- Other speakers don’t use the t-pronunciation. Notice that I’m not saying that higher-class speakers don’t use it, or that lower-class speakers don’t use it, or that educated people don’t use it: I’m asserting that other speakers don’t typically use it at all, regardless of the formality of the situation.
Do native speakers of French make hypercorrective uses of the ne expletif? Of the subjunctive? I would predict that they do, but I haven’t been able to find any data on this. Native speakers, can you tell us anything about this?
Why that tiny little incident made me happy: I like it when I can see some of the huge complexity that is any language–French or otherwise–being reflected in the small things of life. That lady just wanted to take off in a hurry before it started raining again. She had probably already forgotten about that tiny little moment in her life before she ever got home–setting her coffee cup and some money on the counter, with a hurried explanation as she dashed out the door. For me, though, it was a little point of contact with some of the larger mysteries of French that are waiting for me; a sign of some progress (I hope) in that I was able to recognize sophisticated speech when I heard it; a source of questions about how to describe the structures that can trigger the use of the expletive ne, and you know how much I enjoy that kind of shit; hours of thought, really, and a bit of positive feedback on my language-learning adventure.
French details: See this page on the Lawless French web site for more fun things that can happen with ne in French–I had no clue!
English details: here are some moderately obscure words and expressions from this post.
to panhandle: this is a verb that means to beg, typically by sticking out your hand or a receptacle of some sort. If someone were sitting on the sidewalk with a cup, you would probably be more likely to call that begging. If someone were walking down the street asking strangers for money, you would probably call that panhandling.
willy-nilly: haphazardly; without any plan; randomly. According to the definitions that I found on the web, it has another meaning: under compulsion, without having a choice in the matter. I’ve never heard the word used in this sense, but I can attest that that is, indeed, the origin of the word, and I picked it specifically for this post because it has an old negative in it. The original form was willan-nillan. In Old/Middle English, willan was the verb to want, and nillan was the negative–to not want. So, willy-nilly was whether he wants to or not.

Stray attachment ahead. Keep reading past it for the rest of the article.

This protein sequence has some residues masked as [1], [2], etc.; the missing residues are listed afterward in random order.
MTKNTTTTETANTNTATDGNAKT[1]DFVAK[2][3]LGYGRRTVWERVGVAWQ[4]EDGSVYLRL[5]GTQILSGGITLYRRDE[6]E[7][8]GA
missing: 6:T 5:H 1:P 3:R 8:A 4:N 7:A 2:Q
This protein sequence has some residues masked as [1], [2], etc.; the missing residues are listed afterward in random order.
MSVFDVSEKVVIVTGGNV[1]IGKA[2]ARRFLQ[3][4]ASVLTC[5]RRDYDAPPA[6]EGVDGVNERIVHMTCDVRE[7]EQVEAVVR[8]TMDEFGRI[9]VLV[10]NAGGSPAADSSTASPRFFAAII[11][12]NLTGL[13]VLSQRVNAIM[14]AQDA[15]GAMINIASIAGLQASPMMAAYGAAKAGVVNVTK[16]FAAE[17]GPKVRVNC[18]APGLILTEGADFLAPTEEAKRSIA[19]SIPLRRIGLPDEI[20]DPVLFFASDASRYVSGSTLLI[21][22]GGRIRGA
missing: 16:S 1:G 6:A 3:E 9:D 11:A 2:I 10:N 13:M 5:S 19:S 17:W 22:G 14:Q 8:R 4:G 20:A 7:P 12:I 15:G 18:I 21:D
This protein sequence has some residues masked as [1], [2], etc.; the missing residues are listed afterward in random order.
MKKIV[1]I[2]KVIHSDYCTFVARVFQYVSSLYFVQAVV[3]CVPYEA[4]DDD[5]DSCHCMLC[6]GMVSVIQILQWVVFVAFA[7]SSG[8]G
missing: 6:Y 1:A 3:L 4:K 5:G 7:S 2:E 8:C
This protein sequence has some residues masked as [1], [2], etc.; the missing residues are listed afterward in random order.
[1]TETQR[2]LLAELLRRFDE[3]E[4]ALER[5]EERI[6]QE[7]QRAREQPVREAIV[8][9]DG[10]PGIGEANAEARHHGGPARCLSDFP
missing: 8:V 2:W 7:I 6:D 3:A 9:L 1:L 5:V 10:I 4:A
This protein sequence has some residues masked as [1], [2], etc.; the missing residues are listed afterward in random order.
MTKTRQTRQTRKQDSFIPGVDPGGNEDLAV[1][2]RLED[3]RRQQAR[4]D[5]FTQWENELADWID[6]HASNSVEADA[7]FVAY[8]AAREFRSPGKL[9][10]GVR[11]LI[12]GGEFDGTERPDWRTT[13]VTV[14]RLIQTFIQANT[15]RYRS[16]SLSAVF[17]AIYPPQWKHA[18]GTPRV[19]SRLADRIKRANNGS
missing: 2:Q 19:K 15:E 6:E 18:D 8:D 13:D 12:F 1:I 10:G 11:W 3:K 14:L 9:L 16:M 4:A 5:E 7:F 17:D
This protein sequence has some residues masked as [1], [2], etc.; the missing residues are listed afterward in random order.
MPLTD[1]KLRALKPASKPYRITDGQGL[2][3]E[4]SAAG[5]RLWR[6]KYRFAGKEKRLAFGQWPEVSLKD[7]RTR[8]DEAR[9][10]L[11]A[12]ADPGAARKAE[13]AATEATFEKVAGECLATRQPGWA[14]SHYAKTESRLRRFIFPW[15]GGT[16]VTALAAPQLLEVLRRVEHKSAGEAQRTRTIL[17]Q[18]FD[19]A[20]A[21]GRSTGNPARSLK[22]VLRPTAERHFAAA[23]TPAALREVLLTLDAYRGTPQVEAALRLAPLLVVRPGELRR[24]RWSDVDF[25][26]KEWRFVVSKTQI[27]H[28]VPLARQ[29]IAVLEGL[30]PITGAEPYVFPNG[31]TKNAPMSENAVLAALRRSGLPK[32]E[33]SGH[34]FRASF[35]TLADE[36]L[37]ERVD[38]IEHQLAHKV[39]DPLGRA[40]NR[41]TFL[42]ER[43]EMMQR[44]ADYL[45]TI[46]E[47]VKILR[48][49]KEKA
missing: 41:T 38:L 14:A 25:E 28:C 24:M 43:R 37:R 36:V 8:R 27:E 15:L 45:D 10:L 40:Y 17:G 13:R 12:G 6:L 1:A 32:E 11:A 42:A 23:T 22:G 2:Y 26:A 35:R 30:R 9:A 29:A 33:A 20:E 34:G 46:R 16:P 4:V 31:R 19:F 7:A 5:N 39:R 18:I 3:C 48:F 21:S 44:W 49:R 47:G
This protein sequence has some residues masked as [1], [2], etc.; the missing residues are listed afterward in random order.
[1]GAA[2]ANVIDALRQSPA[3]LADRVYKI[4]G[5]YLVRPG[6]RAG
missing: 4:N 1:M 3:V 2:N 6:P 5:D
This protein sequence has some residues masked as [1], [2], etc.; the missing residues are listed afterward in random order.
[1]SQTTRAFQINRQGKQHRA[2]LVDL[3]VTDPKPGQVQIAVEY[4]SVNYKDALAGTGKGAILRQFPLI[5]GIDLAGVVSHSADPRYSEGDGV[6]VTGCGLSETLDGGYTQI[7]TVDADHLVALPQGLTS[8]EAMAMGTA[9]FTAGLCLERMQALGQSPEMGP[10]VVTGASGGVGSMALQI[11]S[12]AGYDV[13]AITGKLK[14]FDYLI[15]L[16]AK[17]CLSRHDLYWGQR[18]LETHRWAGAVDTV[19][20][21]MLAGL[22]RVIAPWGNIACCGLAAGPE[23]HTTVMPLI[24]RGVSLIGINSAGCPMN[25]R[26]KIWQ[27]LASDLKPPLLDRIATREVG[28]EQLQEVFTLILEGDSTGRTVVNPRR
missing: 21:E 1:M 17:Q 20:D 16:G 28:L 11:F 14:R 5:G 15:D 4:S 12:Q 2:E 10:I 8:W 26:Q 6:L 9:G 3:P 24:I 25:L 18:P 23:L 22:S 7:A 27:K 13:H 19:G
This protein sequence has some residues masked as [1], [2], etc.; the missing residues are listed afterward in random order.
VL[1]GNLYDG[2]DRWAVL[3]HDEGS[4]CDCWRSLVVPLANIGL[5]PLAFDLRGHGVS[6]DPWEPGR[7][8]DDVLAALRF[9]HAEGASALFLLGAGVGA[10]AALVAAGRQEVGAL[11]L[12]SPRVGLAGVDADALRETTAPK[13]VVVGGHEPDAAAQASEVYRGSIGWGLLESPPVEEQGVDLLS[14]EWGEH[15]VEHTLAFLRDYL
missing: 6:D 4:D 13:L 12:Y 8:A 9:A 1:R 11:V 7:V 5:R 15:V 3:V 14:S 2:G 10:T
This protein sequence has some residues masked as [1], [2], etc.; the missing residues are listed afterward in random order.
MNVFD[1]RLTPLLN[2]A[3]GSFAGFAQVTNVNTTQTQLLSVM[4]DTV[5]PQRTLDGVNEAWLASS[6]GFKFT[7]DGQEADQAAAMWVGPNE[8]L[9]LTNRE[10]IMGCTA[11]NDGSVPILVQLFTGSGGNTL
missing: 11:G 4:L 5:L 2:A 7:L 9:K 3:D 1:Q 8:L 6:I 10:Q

to lay out: this idiom can have many meanings.
- to display, arrange, and/or explain very clearly and systematically. That’s the sense in which I used it in this post: This is laid out very nicely in the French Wikipedia page on hypercorrection.
- to knock unconscious, or at least to hit so hard that the person is lying on the floor afterwards. I laid that motherfucker out. Asshole.
- of a person: to lay out in the sun is to spend time sunbathing. She would lie out for hours every day.
- of a thing in a location: to be left unattended and not taken care of. My toy rifle laid out in the playground overnight. When my father found out, he made me stand attention while he broke it across his knee.
See this page on the Merriam-Webster web site for some others.
6 thoughts on “Before it rains again, and often: hypercorrection”
Thanks for the English lesson in the end . I could tell you more about hypercorrection in modern French disappointing brains .An old one is the improper use of the subjunctive after “après que”. The subjunctive is mainly related to uncertain events, so its use after “avant que” is legitimate but absolutely not after “après que” since the event is certain . But you often can hear ” après que ce soit arrivé” . Grrr .
Now there is a new and increasing one that bristles my hair : the incorrect agreement in the expression “se faire faire” when the subject is a female . Everyday I hear ” elle s’est faite remplacer”, for instance . The proper French grammar is “elle s’est fait remplacer” because the “se” is not the direct object of “est fait” . The direct object is “se … remplacer”, what we call an infinitive clause ( yes it does exist) . In this clause “se” is the direct object of “remplacer” . Of course a clause is not feminine, only neuter, so the use of the masculine suits .
I reckon these kinds of grammatical truths are reserved to Initiates of the 7th circle but nevertheless I feel like driving a truck into my fellow citizens every time I hear this ridiculous hyperagreement while many needed ones are not respected in other times .
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OK, I have an après que question for you.
1) Je l’ai vue après qu’elle est arrivé. (Past tense, so it’s sure that it happened, so clearly no subjunctive for être.)
How about this?
2) Je vais la voir après qu’elle soit arrivée. (It’s a future event, so it’s not so sure that it’s going to happen–so, do you use the subjunctive?)
Well, the 8th Commandment given by Jehovah to Vaugelas specified “After “après que” the subjunctive thou shalt not use” . I agree with you, a future event is not certain but this holy law is primary (don’t know why) . The correct way is with the futur antérieur, which is an indicative mood tense and is made for these situations, a future event prior to another future event .
“Je la verrai après qu’elle sera arrivée “.
But French is not focussed on rules only, elegance and lightness matter too . In your example I’d rather say “Je la verrai après son arrivée “.
“Après que” can also be followed by a conditional mood past tense . “Je pensais lui parler après qu’elle aurait réfléchi sérieusement” .
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Après son arrivée–yes, you’re right, that’s what I’ve always heard. Silly me.
No, nothing silly . You chose a good example to elucidate a relevant question . The fact that in this case a lighter formula was possible doesn’t invalidate the question in general . Cheers .